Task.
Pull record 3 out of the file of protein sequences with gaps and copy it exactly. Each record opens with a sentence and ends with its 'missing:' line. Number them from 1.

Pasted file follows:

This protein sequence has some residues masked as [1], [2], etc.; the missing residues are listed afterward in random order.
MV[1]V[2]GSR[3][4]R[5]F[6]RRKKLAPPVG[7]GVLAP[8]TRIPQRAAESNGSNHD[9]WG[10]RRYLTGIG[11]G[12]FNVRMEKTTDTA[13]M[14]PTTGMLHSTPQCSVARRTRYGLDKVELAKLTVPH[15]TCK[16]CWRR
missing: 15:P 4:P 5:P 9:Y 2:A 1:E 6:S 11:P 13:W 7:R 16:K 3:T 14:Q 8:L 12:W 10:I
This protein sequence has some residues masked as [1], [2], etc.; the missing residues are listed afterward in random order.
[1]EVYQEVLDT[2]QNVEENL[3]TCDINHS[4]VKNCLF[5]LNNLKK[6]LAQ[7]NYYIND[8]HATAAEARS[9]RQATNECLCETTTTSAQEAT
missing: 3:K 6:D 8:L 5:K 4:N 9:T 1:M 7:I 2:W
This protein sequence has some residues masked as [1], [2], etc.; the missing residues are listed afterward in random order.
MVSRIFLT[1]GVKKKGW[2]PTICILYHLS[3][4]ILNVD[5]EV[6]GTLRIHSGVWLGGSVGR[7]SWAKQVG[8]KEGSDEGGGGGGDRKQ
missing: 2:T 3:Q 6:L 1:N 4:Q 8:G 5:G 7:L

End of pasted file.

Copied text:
This protein sequence has some residues masked as [1], [2], etc.; the missing residues are listed afterward in random order.
MVSRIFLT[1]GVKKKGW[2]PTICILYHLS[3][4]ILNVD[5]EV[6]GTLRIHSGVWLGGSVGR[7]SWAKQVG[8]KEGSDEGGGGGGDRKQ
missing: 2:T 3:Q 6:L 1:N 4:Q 8:G 5:G 7:L